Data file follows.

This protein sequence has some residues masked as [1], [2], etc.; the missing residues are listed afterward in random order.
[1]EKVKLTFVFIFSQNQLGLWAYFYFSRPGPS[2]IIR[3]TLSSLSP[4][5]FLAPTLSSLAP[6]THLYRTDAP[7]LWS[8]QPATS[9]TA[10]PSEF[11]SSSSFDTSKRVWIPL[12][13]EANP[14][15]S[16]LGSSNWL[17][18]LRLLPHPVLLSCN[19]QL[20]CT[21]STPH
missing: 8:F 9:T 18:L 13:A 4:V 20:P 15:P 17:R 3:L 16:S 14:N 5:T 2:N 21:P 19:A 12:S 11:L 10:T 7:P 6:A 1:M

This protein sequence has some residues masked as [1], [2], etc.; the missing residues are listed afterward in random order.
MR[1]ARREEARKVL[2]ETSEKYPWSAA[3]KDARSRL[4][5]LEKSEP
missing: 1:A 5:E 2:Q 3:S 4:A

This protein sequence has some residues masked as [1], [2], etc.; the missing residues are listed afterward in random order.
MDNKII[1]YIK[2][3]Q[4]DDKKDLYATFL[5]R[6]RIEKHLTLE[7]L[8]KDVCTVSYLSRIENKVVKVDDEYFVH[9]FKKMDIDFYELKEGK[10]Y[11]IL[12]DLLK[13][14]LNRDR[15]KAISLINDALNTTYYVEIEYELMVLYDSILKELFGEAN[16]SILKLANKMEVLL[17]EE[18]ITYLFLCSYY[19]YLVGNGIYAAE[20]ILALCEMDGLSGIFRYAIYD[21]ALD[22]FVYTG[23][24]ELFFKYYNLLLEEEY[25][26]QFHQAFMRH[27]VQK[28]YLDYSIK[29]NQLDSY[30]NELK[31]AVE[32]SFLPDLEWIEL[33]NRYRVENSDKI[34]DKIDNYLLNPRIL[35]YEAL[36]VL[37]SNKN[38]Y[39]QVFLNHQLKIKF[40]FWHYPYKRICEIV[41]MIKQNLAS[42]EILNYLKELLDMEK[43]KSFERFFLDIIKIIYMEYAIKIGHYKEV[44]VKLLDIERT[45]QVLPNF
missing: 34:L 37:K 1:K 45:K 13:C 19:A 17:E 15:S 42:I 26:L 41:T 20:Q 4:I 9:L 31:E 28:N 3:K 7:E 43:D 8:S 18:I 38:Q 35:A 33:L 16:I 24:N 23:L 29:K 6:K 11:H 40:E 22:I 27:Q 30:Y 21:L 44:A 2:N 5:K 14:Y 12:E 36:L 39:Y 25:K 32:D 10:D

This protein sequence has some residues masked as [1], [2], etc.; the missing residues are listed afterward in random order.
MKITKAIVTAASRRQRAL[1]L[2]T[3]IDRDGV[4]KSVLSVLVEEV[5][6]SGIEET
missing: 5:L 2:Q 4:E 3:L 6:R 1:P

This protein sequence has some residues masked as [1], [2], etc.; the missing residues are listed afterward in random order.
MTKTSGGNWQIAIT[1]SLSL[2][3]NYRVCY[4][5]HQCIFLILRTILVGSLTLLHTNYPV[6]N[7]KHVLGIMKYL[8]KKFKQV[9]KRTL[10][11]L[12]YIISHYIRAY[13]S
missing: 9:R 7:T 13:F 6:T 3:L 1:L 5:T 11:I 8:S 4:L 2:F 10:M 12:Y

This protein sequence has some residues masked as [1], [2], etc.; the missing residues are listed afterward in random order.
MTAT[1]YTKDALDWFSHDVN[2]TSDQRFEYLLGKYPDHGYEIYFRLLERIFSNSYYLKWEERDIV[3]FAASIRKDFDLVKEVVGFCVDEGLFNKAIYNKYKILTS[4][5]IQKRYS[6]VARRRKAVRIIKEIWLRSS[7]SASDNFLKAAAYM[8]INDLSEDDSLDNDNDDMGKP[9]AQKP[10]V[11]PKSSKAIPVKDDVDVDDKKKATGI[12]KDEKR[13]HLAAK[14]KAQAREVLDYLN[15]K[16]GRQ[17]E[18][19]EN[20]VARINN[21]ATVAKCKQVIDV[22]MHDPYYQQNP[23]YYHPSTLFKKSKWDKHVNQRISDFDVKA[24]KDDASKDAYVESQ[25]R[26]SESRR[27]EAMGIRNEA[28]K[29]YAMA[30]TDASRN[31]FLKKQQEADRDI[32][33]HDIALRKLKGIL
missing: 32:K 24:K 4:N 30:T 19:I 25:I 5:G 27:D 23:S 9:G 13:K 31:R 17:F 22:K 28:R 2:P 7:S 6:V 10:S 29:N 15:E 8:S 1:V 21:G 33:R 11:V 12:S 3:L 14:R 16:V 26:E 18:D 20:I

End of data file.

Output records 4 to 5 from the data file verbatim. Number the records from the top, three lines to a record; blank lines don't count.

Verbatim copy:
This protein sequence has some residues masked as [1], [2], etc.; the missing residues are listed afterward in random order.
MKITKAIVTAASRRQRAL[1]L[2]T[3]IDRDGV[4]KSVLSVLVEEV[5][6]SGIEET
missing: 5:L 2:Q 4:E 3:L 6:R 1:P

This protein sequence has some residues masked as [1], [2], etc.; the missing residues are listed afterward in random order.
MTKTSGGNWQIAIT[1]SLSL[2][3]NYRVCY[4][5]HQCIFLILRTILVGSLTLLHTNYPV[6]N[7]KHVLGIMKYL[8]KKFKQV[9]KRTL[10][11]L[12]YIISHYIRAY[13]S
missing: 9:R 7:T 13:F 6:T 3:L 1:L 5:T 11:I 8:S 4:L 2:F 10:M 12:Y